Volkswagen, the German carmaker that also owns the Audi and Porsche brands, has said it will stop making many of its petrol and diesel car models by the end of the decade. The world’s largest vehicles manufacturer by revenue in 2021, it earned $254.1 billion compared to second-placed Toyota’s $249.4 billion, said it intends to focus less on market share and more on its margins.
Historically referred to, especially in its native Germany, as “the people’s car company”, Volkswagen’s strategy is now moving away from its traditional strength as a maker of mass-market vehicles. It wants to prioritise its premium Audi and Porsche marques and focus on margins and profitability rather than top-line growth.
Volkswagen’s chief financial officer Arno Antlitz outlined the new approach directly, telling the Financial Times:
“The key target is not growth. We are [more focused] on quality and on margins, rather than on volume and market share.”
The FT reports that Volkswagen plans to cut its petrol and diesel ranges by 60% by the end of the decade. That means around 100 models being reduced to approximately 40. Moving away from a strategy of dominating the car market on market share of overall vehicle sales to one focused on higher margins is a split from the company’s previous approach. A major influence in the change of direction is believed to be the recent shortage of microchips which has been impacting all manufacturers.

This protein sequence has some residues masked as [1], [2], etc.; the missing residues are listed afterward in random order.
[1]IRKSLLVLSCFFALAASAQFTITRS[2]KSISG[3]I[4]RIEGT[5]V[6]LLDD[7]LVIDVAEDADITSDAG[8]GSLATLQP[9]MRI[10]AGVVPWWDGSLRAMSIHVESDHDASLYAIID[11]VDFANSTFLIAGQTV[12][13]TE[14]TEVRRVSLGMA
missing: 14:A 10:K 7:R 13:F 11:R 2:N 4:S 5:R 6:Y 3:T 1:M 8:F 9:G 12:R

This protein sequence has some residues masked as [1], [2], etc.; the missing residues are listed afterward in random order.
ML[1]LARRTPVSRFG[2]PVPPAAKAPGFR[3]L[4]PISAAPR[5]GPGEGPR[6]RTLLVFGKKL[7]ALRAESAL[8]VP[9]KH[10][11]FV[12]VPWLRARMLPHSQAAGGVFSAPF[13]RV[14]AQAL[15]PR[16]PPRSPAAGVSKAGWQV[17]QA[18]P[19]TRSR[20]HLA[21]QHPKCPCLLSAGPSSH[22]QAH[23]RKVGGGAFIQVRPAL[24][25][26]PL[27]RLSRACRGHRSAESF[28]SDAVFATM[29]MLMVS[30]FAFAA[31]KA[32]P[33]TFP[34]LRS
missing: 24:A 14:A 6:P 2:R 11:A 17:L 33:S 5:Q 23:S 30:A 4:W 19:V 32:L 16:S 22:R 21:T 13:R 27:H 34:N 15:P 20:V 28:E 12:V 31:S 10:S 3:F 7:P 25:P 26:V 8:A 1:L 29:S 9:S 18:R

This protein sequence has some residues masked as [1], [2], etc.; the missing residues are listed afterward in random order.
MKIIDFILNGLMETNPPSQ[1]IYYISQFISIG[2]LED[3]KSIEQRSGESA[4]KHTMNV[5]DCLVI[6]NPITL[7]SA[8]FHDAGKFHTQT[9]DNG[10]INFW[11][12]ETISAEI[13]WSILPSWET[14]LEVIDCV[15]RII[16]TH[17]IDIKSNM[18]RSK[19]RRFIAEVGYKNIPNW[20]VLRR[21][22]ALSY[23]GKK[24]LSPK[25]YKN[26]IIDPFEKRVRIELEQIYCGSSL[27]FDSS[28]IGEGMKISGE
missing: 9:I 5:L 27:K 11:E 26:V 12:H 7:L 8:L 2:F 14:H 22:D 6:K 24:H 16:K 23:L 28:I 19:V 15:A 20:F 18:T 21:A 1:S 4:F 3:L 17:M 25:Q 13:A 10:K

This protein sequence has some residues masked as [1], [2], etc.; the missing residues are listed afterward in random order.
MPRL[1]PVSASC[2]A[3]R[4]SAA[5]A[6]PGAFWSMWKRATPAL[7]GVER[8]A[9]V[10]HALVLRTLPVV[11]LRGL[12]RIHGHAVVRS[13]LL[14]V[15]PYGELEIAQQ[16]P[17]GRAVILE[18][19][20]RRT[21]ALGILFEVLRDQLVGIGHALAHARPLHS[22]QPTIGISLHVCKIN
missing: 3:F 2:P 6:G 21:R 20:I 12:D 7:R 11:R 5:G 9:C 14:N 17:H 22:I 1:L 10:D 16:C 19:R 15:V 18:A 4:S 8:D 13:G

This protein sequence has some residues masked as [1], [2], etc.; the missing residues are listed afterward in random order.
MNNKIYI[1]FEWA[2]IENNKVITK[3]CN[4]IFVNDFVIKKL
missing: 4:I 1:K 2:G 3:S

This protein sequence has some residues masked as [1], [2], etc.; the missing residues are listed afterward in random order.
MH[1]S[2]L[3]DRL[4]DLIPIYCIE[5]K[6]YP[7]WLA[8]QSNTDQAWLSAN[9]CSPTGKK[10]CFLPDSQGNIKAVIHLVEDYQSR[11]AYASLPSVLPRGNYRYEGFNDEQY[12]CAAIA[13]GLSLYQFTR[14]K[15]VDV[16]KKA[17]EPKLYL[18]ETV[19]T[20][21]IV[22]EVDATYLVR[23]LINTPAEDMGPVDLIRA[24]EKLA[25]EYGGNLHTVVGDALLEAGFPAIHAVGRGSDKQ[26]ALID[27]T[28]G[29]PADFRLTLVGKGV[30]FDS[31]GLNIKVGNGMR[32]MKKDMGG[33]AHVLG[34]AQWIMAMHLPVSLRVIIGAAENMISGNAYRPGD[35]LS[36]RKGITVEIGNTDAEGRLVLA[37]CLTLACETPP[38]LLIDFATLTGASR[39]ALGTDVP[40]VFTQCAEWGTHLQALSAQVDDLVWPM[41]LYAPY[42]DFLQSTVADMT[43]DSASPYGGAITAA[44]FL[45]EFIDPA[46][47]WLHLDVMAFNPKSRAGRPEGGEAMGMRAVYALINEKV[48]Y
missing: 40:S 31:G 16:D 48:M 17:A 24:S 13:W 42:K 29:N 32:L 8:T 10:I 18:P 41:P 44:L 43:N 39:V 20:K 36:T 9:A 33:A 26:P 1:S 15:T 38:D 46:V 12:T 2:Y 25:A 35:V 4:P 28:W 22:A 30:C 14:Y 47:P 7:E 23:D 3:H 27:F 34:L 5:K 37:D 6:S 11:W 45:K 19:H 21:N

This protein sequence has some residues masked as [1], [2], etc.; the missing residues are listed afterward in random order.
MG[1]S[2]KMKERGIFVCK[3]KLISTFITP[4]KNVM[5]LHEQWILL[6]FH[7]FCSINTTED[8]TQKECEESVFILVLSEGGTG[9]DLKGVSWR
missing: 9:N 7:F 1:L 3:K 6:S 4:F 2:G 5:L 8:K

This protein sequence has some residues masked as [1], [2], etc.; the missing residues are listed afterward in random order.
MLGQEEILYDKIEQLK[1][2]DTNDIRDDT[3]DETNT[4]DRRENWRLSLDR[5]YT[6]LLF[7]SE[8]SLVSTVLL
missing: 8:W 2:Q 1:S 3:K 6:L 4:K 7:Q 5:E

Antlitz also highlighted the fact that rising raw material costs, especially for those used in electric vehicle batteries, is casting double on earlier calculations EVs would soon be as profitable as traditional combustion-engine models. Even Tesla, currently the world’s largest seller of EVs, has had to rely on the sale of emissions credits to traditional carmakers selling large numbers of combustion engine models to achieve profitability.
While EV sales are growing quickly, recent figures show 76% growth in the numbers of fully electric cars sold in March (a record 39,313) compared to a year earlier, affordable mass-market prices will be important to replacing the existing stock of combustion engine vehicles at a faster rate.
Currently, one in six cars sold in the UK is fully electric, around 16%, compared to 8% a year ago. However, that will be expected to rise quickly over the next few years are more EV models hit the market and petrol and diesel-engine models are phased out before the government’s 2030 deadline for no new sales of fuel-burning cars.